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Sensitivity Analysis for Nonignorable Missingness and Outcome Misclassification from Proxy Reports

Shardell, Michelle; Simonsick, Eleanor M.; Hicks, Gregory E.; Resnick, Barbara; Ferrucci, Luigi; Magaziner, Jay

doi: 10.1097/EDE.0b013e31827f4fa9

Researchers often recruit proxy respondents, such as relatives or caregivers, for epidemiologic studies of older adults when study participants are unable to provide self-reports (eg, because of illness or cognitive impairment). In most studies involving proxy-reported outcomes, proxies are recruited only to report on behalf of participants who have missing self-reported outcomes; thus, either a proxy report or participant self-report, but not both, is available for each participant. When outcomes are binary and investigators conceptualize participant self-reports as gold standard measures, substituting proxy reports in place of missing participant self-reports in statistical analysis can introduce misclassification error and lead to biased parameter estimates. However, excluding observations from participants with missing self-reported outcomes may also lead to bias. We propose a pattern-mixture model that uses error-prone proxy reports to reduce selection bias from missing outcomes, and we describe a sensitivity analysis to address bias from differential outcome misclassification. We perform model estimation with high-dimensional (eg, continuous) covariates using propensity-score stratification and multiple imputation. We apply the methods to the Second Cohort of the Baltimore Hip Studies, a study of elderly hip fracture patients, to assess the relation between type of surgical treatment and perceived physical recovery. Simulation studies show that the proposed methods perform well. We provide SAS programs in the eAppendix ( to enhance the methods’ accessibility.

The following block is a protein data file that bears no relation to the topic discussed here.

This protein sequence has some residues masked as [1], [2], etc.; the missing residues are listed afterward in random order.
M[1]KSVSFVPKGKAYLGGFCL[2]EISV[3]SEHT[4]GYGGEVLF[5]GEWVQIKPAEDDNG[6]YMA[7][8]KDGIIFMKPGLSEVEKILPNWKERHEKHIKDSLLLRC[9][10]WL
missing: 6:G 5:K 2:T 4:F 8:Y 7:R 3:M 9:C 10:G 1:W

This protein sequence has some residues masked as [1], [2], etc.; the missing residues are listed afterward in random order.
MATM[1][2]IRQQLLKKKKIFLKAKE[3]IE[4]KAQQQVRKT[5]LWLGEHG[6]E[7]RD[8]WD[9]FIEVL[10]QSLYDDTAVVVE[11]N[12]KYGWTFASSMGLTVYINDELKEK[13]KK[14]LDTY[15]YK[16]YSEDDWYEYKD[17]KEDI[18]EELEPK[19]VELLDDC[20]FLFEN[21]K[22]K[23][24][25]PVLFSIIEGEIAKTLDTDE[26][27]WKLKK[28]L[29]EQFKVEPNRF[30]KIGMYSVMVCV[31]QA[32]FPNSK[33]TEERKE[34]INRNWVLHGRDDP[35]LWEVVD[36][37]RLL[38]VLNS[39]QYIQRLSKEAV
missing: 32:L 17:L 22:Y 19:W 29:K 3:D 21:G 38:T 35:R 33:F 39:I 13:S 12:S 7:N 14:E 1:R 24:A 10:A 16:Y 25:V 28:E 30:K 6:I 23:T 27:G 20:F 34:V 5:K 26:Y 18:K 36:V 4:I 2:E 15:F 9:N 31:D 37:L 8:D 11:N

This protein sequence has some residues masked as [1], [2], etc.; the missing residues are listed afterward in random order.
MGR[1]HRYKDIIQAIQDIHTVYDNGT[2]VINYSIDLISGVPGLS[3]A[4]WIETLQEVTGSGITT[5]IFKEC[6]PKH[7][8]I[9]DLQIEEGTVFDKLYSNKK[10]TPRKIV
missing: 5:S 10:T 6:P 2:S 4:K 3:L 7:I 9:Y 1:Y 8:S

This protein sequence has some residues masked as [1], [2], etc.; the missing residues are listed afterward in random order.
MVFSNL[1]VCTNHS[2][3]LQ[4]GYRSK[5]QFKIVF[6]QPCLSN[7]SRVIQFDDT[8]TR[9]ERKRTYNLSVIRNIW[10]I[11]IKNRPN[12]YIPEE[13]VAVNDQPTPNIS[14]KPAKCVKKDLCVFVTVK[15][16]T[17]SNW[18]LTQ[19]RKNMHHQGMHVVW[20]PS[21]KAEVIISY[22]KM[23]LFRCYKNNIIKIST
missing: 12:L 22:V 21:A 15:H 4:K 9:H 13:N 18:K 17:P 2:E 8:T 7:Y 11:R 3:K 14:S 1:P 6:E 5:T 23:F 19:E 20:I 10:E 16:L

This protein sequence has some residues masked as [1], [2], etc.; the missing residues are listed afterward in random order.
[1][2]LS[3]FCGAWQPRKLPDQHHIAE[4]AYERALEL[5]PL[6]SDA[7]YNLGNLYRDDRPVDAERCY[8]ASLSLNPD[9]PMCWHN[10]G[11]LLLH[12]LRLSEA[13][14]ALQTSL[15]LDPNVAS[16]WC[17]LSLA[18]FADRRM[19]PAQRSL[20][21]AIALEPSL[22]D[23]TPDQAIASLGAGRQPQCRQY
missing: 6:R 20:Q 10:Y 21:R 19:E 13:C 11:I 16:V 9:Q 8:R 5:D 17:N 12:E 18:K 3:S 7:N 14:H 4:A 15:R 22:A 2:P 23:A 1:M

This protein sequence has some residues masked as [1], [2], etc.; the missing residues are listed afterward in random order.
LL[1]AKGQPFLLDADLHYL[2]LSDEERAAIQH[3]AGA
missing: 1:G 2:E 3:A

Supplemental Digital Content is available in the text.

From the aDepartment of Epidemiology and Public Health, University of Maryland School of Medicine; bNational Institute on Aging; cDepartment of Physical Therapy, University of Delaware; and dUniversity of Maryland School of Nursing, Baltimore, MD.

Submitted 24 April 2012; accepted 21 November 2012.

Supported by NIH grants K25 AG034216 (M.S.), R01 AG06322 (J.M.), and R01 AG09902 (J.M.).

Supplemental digital content is available through direct URL citations in the HTML and PDF versions of this article ( This content is not peer-reviewed or copy-edited; it is the sole responsibility of the author.

Correspondence: Michelle Shardell, University of Maryland School of Medicine, 660 West Redwood Street, Baltimore, MD 21201. E-mail:

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